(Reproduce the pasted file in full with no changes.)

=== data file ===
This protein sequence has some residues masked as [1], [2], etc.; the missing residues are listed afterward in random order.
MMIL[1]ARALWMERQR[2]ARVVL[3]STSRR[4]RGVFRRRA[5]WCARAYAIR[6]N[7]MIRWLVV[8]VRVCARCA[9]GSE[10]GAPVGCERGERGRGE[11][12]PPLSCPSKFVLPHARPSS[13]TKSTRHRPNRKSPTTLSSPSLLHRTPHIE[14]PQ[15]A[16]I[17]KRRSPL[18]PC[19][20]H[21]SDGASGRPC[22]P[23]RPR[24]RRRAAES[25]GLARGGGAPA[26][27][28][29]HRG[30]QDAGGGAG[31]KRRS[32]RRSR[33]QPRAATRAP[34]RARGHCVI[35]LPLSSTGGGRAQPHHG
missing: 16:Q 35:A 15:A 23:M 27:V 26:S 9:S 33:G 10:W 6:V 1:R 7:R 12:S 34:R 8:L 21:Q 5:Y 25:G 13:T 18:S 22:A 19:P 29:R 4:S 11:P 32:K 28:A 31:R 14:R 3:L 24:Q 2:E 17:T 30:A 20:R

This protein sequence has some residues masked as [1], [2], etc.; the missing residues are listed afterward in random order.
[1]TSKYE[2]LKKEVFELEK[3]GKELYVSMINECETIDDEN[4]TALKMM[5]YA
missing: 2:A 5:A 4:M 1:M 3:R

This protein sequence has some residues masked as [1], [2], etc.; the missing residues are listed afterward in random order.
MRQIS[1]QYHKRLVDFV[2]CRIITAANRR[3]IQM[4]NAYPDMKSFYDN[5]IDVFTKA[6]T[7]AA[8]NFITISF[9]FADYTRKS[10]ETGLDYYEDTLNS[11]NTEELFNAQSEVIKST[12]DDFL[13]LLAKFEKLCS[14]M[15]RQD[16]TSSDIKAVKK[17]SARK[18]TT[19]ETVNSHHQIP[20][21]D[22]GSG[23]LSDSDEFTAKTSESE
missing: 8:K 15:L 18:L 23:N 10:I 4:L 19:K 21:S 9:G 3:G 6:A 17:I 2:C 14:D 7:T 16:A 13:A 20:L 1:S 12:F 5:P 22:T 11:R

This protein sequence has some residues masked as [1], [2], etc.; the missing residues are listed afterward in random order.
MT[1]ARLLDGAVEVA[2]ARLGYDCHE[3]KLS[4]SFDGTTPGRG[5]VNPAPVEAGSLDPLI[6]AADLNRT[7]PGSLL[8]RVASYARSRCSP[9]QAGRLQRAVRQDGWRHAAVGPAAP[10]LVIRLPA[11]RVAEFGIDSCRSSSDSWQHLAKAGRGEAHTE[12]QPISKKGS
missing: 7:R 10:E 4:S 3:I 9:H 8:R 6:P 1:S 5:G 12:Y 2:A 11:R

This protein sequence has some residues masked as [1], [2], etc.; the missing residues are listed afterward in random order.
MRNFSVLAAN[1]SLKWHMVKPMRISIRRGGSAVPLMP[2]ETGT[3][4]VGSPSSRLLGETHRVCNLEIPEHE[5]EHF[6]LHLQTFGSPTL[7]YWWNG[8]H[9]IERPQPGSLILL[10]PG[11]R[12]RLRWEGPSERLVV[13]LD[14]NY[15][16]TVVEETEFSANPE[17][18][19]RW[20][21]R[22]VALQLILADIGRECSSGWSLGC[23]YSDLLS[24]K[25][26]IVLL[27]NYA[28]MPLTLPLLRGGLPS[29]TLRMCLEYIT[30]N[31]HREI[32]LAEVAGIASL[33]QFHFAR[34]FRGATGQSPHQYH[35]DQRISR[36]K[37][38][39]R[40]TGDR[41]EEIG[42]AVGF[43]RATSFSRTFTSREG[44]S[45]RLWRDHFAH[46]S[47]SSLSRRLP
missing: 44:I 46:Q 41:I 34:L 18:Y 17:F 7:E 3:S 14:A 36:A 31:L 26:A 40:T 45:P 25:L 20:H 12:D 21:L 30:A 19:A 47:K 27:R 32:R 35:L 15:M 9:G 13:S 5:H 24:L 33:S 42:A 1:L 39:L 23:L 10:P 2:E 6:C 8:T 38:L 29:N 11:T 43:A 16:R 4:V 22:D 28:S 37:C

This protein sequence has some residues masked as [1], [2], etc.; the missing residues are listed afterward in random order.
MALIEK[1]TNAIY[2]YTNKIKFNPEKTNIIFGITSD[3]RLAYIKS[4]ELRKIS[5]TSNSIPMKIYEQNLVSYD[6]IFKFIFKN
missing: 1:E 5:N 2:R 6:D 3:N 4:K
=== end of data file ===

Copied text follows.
This protein sequence has some residues masked as [1], [2], etc.; the missing residues are listed afterward in random order.
MMIL[1]ARALWMERQR[2]ARVVL[3]STSRR[4]RGVFRRRA[5]WCARAYAIR[6]N[7]MIRWLVV[8]VRVCARCA[9]GSE[10]GAPVGCERGERGRGE[11][12]PPLSCPSKFVLPHARPSS[13]TKSTRHRPNRKSPTTLSSPSLLHRTPHIE[14]PQ[15]A[16]I[17]KRRSPL[18]PC[19][20]H[21]SDGASGRPC[22]P[23]RPR[24]RRRAAES[25]GLARGGGAPA[26][27][28][29]HRG[30]QDAGGGAG[31]KRRS[32]RRSR[33]QPRAATRAP[34]RARGHCVI[35]LPLSSTGGGRAQPHHG
missing: 16:Q 35:A 15:A 23:M 27:V 26:S 9:S 33:G 10:W 6:V 1:R 7:R 12:S 34:R 8:L 21:Q 5:Y 25:G 13:T 18:S 22:A 19:P 29:R 4:S 11:P 32:K 28:A 31:R 14:R 3:L 24:Q 2:E 17:T 30:A 20:R

This protein sequence has some residues masked as [1], [2], etc.; the missing residues are listed afterward in random order.
[1]TSKYE[2]LKKEVFELEK[3]GKELYVSMINECETIDDEN[4]TALKMM[5]YA
missing: 2:A 5:A 4:M 1:M 3:R

This protein sequence has some residues masked as [1], [2], etc.; the missing residues are listed afterward in random order.
MRQIS[1]QYHKRLVDFV[2]CRIITAANRR[3]IQM[4]NAYPDMKSFYDN[5]IDVFTKA[6]T[7]AA[8]NFITISF[9]FADYTRKS[10]ETGLDYYEDTLNS[11]NTEELFNAQSEVIKST[12]DDFL[13]LLAKFEKLCS[14]M[15]RQD[16]TSSDIKAVKK[17]SARK[18]TT[19]ETVNSHHQIP[20][21]D[22]GSG[23]LSDSDEFTAKTSESE
missing: 8:K 15:L 18:L 23:N 10:I 4:L 19:K 21:S 9:G 3:G 6:A 17:I 2:C 14:D 7:T 16:A 13:A 20:L 1:S 12:F 5:P 22:T 11:R

This protein sequence has some residues masked as [1], [2], etc.; the missing residues are listed afterward in random order.
MT[1]ARLLDGAVEVA[2]ARLGYDCHE[3]KLS[4]SFDGTTPGRG[5]VNPAPVEAGSLDPLI[6]AADLNRT[7]PGSLL[8]RVASYARSRCSP[9]QAGRLQRAVRQDGWRHAAVGPAAP[10]LVIRLPA[11]RVAEFGIDSCRSSSDSWQHLAKAGRGEAHTE[12]QPISKKGS
missing: 7:R 10:E 4:S 3:I 9:H 8:R 6:P 1:S 5:G 12:Y 2:A 11:R

This protein sequence has some residues masked as [1], [2], etc.; the missing residues are listed afterward in random order.
MRNFSVLAAN[1]SLKWHMVKPMRISIRRGGSAVPLMP[2]ETGT[3][4]VGSPSSRLLGETHRVCNLEIPEHE[5]EHF[6]LHLQTFGSPTL[7]YWWNG[8]H[9]IERPQPGSLILL[10]PG[11]R[12]RLRWEGPSERLVV[13]LD[14]NY[15][16]TVVEETEFSANPE[17][18][19]RW[20][21]R[22]VALQLILADIGRECSSGWSLGC[23]YSDLLS[24]K[25][26]IVLL[27]NYA[28]MPLTLPLLRGGLPS[29]TLRMCLEYIT[30]N[31]HREI[32]LAEVAGIASL[33]QFHFAR[34]FRGATGQSPHQYH[35]DQRISR[36]K[37][38][39]R[40]TGDR[41]EEIG[42]AVGF[43]RATSFSRTFTSREG[44]S[45]RLWRDHFAH[46]S[47]SSLSRRLP
missing: 44:I 46:Q 41:I 34:L 18:Y 17:F 7:E 3:S 14:A 36:A 31:L 26:A 40:T 45:P 25:L 20:H 12:D 21:L 30:A 19:A 47:K 27:R 32:R 35:L 15:M 9:G 13:S 5:H 24:L 33:S 42:A 1:L 39:L 23:L 10:P 2:E 6:C 8:T 38:L 29:N 11:T 43:A 16:R 4:V 22:D 28:S 37:C

This protein sequence has some residues masked as [1], [2], etc.; the missing residues are listed afterward in random order.
MALIEK[1]TNAIY[2]YTNKIKFNPEKTNIIFGITSD[3]RLAYIKS[4]ELRKIS[5]TSNSIPMKIYEQNLVSYD[6]IFKFIFKN
missing: 1:E 5:N 2:R 6:D 3:N 4:K